Facebook warns of EU crisis if private data transfers blocked
Crisis after clampdown would make financial crash seem minor, lawyer for firm claims
The Data Protection Commissioner wants a European Court of Justice determination before finalising her investigation of Max Schrems’s complaint over transfer of his personal data by Facebook Ireland Ltd to its US parent, Facebook Inc.
The European Union would face an “enormous” crisis if it could not trade with countries that did not match its data-protection standards, lawyers for Facebook have told the High Court.
If third countries lacking equivalent data protections could not be traded with, an “enormous” crisis would engulf the EU that would make the global financial crisis of the past eight years seem “minor”, Paul Gallagher SC argued. Many individual EU member states do not meet the standards of data protection set at EU level, he added.
The Data Protection Commissioner had applied the wrong legal test when making her draft decision in May 2016 that a complaint by Austrian privacy activist and lawyer Max Schrems over Facebook’s transfer of his personal data to the US was “well-founded”, Mr Gallagher submitted.
The commissioner, he argued, erred in seeking to have the validity of data transfer channels, known as standard contractual clauses, decided by the Court of Justice of the EU (CJEU).
In her proceedings seeking to have the Irish court refer that matter to the European court, the commissioner should have, but did not, address the European Commission’s July 2016 decision approving the Privacy Shield framework for EU-US data transfers, he added.
The commissioner reached a provisional view that safeguards for data-privacy rights of EU citizens whose data is transferred to the US are inadequate, he said. The relevant EC data protection directive did not mandate the remedies being argued for and allowed a derogation permitting data transfers to countries that do not match EU data protection standards, he said.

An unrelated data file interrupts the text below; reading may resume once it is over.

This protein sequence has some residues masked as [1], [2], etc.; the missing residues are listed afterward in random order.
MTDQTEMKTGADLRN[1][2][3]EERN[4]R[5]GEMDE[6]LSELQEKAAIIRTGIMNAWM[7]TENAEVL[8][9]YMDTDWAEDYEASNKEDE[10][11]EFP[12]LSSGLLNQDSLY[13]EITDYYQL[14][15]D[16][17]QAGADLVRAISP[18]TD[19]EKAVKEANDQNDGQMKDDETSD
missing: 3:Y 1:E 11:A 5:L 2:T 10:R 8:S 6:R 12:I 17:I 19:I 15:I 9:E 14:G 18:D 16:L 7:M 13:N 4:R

Mr Gallagher on Friday outlined some of the reasons for Facebook’s opposition to the commissioner’s application to have Ms Justice Caroline Costello ask the European court to determine whether the commission’s decisions approving the standard contractual clauses for EU-US data transfers are valid.
The commissioner wants the European Court of Justice determination before finalising her investigation of Mr Schrems’s complaint over transfer of his personal data by Facebook Ireland Ltd to its US parent, Facebook Inc. Facebook’s European headquarters are in Ireland.
Mr Schrems argues a referral is unnecessary or at least premature and there is already adequate material before the commissioner on foot of which she should decide to suspend the data transfers. Facebook also opposes referral but for very different reasons and strongly disputes that the standard contractual clauses decisions are invalid.
The US government is among several parties joined to the case as amici curiae – assistants to the court on legal issues. The amici have all provided submissions to the court on legal issues but three of them – the Business Software Alliance, the Washington-based Electronic Privacy Information Centre and Digital Europe – applied on Friday to also have the judge admit sworn statements from their experts as evidence in the case. The US government did not apply to have any affidavit evidence admitted on its behalf.
The other applications were opposed by the commissioner and Facebook, who argued the role of amici is to make submissions on legal issues, not adduce evidence on the factual aspects of a trial. The judge said she would rule on the applications on Monday.